Monday, November 07, 2011

Review: Dark of the Moon by Tracy Barrett

Book Description from the ARC:

ARC, 309 pages
September 19, 2011, Houghton Mifflin Harcourt

Ariadne is destined to become a goddess of the moon. She leads a lonely life, filled with hours of rigorous training by stern priestesses. Her former friends no longer dare to look at her, much less speak to her. All that she has left are her mother and her beloved, misshapen brother, Asterion, who must be held captive below the palace for his own safety.

So when a ship arrives one spring day, bearing a tribute of slaves from Athens, Ariadne sneaks out to meet it. These newcomers don’t know the ways of Krete; perhaps they won’t be afraid of a girl who will someday be a powerful goddess. And indeed she meets Theseus, the son of the king of Athens. Ariadne finds herself drawn to the newcomer, and soon they form a friendship – one that could perhaps bring something more.

Yet Theseus is doomed to die as an offering to the Minotaur, that monster beneath the palace – unless he can kill the beast first. And that “monster ” is Ariadne’s brother…

Source: Houghton Mifflin Harcourt (Thank you!)

My Thoughts:

Ariadne was She-Who-Will-be-Goddess of Krete. As the girl next in line, she underwent training everyday. But it wasn’t as exciting as it sounds. The day she became She-Who-Will-be-Goddess was the day that everything changed for Ariadne. She lost her friends and lost the normalcy of her life. No one really looked and talked to her anymore. She felt distanced from humanity. She was filled with nostalgia, longing and sadness but none of those things weakened her dedication to the Goddess. I loved reading about Ariadne’s life as a priestess. For once, I was glad this was not a story about a hero or a god/goddess. The shift of joyous childhood to strict, arduous womanhood for Ariadne was sudden. The change couldn’t be undone and it saddened me to know of Ariadne’s loneliness, worry and constant concern for her mother and brother.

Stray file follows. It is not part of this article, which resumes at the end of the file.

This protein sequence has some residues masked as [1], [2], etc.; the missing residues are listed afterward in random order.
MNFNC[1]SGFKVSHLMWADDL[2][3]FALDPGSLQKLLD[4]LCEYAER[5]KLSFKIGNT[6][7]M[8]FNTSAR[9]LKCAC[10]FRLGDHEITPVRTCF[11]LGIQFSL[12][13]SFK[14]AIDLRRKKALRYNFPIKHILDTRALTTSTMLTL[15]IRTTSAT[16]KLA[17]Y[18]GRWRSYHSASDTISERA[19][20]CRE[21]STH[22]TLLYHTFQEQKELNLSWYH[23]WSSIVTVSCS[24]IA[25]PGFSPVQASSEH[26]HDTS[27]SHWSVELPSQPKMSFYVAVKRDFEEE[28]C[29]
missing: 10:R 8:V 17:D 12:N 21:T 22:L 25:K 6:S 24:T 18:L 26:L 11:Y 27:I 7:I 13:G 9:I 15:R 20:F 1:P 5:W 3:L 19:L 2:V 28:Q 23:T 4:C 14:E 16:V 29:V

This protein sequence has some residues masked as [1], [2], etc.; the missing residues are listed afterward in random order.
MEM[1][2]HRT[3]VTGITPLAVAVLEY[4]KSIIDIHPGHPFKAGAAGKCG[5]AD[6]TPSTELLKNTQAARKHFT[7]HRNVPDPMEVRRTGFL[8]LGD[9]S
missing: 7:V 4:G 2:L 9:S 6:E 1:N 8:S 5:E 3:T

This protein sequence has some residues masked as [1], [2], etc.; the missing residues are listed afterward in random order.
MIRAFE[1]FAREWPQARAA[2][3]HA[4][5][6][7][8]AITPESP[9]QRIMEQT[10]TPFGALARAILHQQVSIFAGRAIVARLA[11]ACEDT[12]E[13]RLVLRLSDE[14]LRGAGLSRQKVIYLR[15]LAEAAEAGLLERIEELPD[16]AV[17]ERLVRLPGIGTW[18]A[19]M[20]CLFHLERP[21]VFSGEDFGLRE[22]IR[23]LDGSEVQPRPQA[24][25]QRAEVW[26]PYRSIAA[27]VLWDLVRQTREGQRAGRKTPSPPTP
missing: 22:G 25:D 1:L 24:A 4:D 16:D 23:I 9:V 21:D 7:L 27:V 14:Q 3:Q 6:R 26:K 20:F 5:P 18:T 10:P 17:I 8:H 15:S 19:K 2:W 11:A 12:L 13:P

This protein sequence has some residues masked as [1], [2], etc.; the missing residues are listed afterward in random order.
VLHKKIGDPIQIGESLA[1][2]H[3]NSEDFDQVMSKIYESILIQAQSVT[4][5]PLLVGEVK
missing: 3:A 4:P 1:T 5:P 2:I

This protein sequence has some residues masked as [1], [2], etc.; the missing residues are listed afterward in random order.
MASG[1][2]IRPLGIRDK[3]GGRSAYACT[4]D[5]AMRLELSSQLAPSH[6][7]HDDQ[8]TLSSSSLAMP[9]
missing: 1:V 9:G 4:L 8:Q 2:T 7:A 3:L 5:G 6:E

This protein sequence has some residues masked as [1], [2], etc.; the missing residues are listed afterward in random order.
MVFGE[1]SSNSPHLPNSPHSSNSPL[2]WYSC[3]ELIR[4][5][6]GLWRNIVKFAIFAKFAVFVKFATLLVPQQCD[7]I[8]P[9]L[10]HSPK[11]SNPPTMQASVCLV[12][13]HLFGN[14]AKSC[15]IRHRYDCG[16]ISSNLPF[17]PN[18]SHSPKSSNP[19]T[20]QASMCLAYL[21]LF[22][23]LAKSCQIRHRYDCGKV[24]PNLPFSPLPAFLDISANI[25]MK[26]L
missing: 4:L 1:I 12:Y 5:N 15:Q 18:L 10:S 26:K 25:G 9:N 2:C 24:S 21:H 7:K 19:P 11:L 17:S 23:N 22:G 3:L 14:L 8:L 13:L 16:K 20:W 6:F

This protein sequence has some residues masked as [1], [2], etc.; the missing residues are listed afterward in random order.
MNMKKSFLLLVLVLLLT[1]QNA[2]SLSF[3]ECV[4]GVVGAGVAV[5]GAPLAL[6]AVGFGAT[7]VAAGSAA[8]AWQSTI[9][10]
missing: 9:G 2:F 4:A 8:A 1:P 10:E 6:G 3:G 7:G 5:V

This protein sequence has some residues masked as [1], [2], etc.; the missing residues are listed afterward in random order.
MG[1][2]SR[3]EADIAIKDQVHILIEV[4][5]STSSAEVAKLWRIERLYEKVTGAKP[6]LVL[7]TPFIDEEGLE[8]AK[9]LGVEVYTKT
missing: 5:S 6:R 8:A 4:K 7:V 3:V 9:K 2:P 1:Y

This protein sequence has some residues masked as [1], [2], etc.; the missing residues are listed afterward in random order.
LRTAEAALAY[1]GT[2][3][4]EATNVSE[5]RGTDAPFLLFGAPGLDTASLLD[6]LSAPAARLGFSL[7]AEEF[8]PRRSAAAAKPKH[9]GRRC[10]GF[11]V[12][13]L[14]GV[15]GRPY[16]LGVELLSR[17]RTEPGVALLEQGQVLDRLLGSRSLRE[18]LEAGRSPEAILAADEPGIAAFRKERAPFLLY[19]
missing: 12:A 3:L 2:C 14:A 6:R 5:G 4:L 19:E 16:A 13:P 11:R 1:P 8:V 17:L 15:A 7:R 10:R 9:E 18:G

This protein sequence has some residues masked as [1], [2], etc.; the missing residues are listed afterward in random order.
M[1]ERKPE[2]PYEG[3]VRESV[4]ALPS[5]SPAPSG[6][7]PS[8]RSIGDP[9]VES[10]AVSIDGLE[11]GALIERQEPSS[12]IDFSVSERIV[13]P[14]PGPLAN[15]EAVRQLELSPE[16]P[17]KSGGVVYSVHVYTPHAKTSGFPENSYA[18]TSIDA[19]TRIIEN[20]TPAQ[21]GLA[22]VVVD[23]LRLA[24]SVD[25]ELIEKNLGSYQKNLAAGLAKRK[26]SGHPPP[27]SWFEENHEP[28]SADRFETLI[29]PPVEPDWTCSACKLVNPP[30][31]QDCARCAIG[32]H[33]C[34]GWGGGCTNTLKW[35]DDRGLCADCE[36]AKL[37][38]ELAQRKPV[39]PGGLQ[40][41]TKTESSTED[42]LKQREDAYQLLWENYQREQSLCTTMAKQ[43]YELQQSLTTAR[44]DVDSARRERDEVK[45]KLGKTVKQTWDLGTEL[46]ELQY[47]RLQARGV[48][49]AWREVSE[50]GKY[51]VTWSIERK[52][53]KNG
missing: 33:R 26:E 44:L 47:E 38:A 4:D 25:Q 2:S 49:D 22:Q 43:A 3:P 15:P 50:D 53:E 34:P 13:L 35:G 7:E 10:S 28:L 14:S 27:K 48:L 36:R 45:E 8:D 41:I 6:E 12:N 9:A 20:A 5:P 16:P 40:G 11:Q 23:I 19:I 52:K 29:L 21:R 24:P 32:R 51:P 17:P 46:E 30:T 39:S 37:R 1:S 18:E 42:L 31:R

The customs of Crete were different, so different that the Athenian newcomers thought they were barbaric. But when it came to the Goddess, the Kretans would do anything to please Her. Every year, the Planting Festival takes place. She-Who-is-Goddess offers her body and lets the Moon Goddess inhabit her for three days. Then, as Goddess, she chooses a man – who Velchanos aka Zeus chose to inhabit – to be her consort. Then things get bloody, after three days, the man’s blood will be spilled on the fields. The mythology that Barrett spun was stunning and bizarre. It was one of the most unforgettable ones that I’ve ever encountered.

The life of Theseus was quite the dramatic kind. He was the son of the king of Athens with a poor but lovely girl from a faraway place. As a child, he grew up to be constantly bullied until his teen years. He ventured to Athens to meet his father only to be startled with a shocking decision. Through his share of narration, I’ve come to know how the weak, bullied boy became a man capable of standing his ground.

Asterion, Ariadne’s brother, was unfortunate when it came to the looks department. He was ugly, misshapen. But he had the innocence and the mind of a little boy. He was also He-Who-Will-be-Minos, the guy next in line to take the powers and responsibilities of the Minos. He was capable of assuming the role as he was capable of keeping his toys whole. He lovingly called Ariadne as “Adne” – the only person in Krete who cared to spend time with him, give him honey and other treats and tell him stories. My heart softened for Asterion. The pages with him in them were colorful, always interesting despite the probability of things turning messy.

But with a bunch of newcomers who labeled the important rituals of Krete as barbaric, a handful of doubts and nerves and too many deaths, could the Planting Festival be done according to plan? Or would somebody ruin it?

Dark of the Moon is an interesting, startling tale wrapped in mystery, rituals and uncertainty. This twisted tale of inheritance will surprise and satisfy readers with drama, bloodletting and twists and turns. I recommend this to Greek-myth readers.



  1. recommended to greek myth readers? Well I think I know what this means...(*scampers off to goodreads and adds it to TBR pile!*)

    Krazyyme @ Young Readers

  2. The moment I heard of this, I was so so intrigued by the story. You know I love seeing the twists authors put on greek myths! It sounds intense and quote a unique novel compared to what's currently on the YA market, I can't wait to read this. Fantastic review!!